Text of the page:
Should Apple Even Care About the Enterprise?

By Don Reisinger  |  Posted 2009-07-04

Should Apple Even Care About the Enterprise?

The debate over whether or not the business world should deploy Windows 7 rages on.  Some say it's an iterative update over Windows Vista and, thus, not worth deploying.  Others believe it's the operating system that Microsoft should have created in the first place. They believe it's perfect for the enterprise.

The same debate can be contested about Apple's upcoming release of Snow Leopard, the follow-up to Mac OS X Leopard.  Snow Leopard sports some nifty features. Users looking to have Exchange support in Mac OS X will finally have it. Thanks to 64-bit architecture, Snow Leopard's native apps, including Finder and Mail, will run much faster than users are accustomed to on Leopard. Apple even updated the software's Spotlight Search to make it easier to find files. It's certainly a compelling upgrade. And for $29 for a single install to $49 for a family five-pack, it's tough to argue with the price.

But then again, Snow Leopard has some serious flaws that might not make it ideal for the enterprise.

First off, there's little support for business applications. For the most part, software developers create software for Windows. Historically, it has been the best operating system for business users and, because of its domination of the business market, it only made sense for developers to focus their time developing for Windows rather than any other operating system.  At the same time, Apple hasn't played nice with developers, deciding instead to keep its operating system closed down to control the Mac OS X ecosystem.  It helps keep the operating system secure, but it damages the company's ability to attract developers.

That issue of security is another problem that Snow Leopard faces. Without a doubt, Apple's latest operating system will be its most tested yet.  Since the release of Mac OS X Tiger, more security outbreaks have targeted Mac OS X users.  Part of that is due to their contention that they're perfectly safe using Mac OS X, and part of that is Apple's propaganda machine that helps perpetuate that myth.  The reality is Mac OS X hasn't been tested enough.  Snow Leopard will be attacked by malicious hackers.  Enterprise customers just don't know what could happen.  Worst of all, there are so few anti-virus and anti-spyware programs available for Mac OS X, there's not much a company can do to keep itself safe.

These are obviously glaring issues that Apple needs to face if it wants to target the enterprise.  But perhaps the better question is not how it can solve those problems, but whether or not Apple should really even care about the enterprise. Granted, it has added some features that make its operating system more business-friendly, but in the end, Apple has followed the right strategy: appeal to consumers and drop in a few enterprise features to boot. It makes sense. Apple isn't a software company that relies on the sale of its applications to make money-it's a hardware company. The software is just a means to an end.

Apple: The Hardware Company?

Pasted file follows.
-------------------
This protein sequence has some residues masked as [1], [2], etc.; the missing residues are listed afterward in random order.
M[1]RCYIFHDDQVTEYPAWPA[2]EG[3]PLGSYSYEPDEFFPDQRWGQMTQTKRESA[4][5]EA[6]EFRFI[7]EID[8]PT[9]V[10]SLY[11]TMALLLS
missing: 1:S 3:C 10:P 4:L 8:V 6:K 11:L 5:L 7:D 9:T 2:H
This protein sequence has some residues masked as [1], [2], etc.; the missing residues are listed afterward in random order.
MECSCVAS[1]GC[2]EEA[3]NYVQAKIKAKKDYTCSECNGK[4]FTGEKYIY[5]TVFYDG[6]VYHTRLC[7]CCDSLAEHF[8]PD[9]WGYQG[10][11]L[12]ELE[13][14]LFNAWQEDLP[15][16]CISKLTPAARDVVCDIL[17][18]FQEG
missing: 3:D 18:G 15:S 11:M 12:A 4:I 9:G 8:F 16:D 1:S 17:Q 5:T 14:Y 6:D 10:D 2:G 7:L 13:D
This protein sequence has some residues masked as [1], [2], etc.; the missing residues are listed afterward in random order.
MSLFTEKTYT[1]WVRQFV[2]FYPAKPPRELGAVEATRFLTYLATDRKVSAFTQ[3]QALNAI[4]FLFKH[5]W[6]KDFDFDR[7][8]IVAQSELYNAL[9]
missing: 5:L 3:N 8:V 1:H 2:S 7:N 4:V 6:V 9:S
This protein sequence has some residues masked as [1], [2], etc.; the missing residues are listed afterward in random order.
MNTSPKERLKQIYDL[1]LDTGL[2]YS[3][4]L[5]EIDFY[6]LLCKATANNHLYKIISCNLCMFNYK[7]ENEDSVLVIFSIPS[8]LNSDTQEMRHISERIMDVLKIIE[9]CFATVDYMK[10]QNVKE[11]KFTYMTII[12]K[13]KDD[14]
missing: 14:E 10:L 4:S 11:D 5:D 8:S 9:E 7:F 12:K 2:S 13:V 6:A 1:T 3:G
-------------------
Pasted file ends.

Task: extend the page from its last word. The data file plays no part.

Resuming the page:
Apple: The Hardware Company?

Apple is a hardware company. It always was and it always will be. Although it's true that it develops compelling software, like Mac OS X, it only does that to create a unique value proposition for its hardware. Consider this: If Apple were a true software company, it wouldn't be wasting time developing an operating system for only its computers. It would be selling its software to every major vendor in the business to target Microsoft and increase its market share. 

But that's not Apple's strategy. Quite the contrary, Apple has no plans to sell its software because it considers that a key differentiating factor that will attract users to its hardware.  If it sells Mac OS X to Dell, HP and the rest, Apple loses the single advantage it has clung to for so long: a unique experience.

Apple can charge a premium for its products because it delivers a premium service.  From the packaging to the beautiful computers to the operating system, Apple is doing its best to deliver an experience that its competitors can't match.  And as long as it maintains its level of expertise through providing that experience, it believes it will perform just fine.

But that's an experience that's designed specifically for the consumer. Anyone who has used Mac OS X will admit that it's a consumer product.  Although it finally has some business features, it worries more about style than applicability to business.  It boasts special animations, design conventions and other little tidbits that make it ideal for the person who wants to enjoy a handsome operating system, but rather annoying for those who want to get some work done.

But who cares?  Mac OS X isn't about the enterprise; it's about selling hardware.  After all, with the iPod, iPhone, Apple TV, iMac, MacBook, MacBook Pro, MacBook Air and Mac Pro leading Apple's product line, who cares about the software?

So, maybe it's time we all realize that as nice as Apple products are, the company isn't too concerned about the enterprise, nor should it be.  Let Microsoft hold that ground.  It's a complex market sector and, to be quite honest, Apple doesn't need to dominate it to be successful.

Rocket Fuel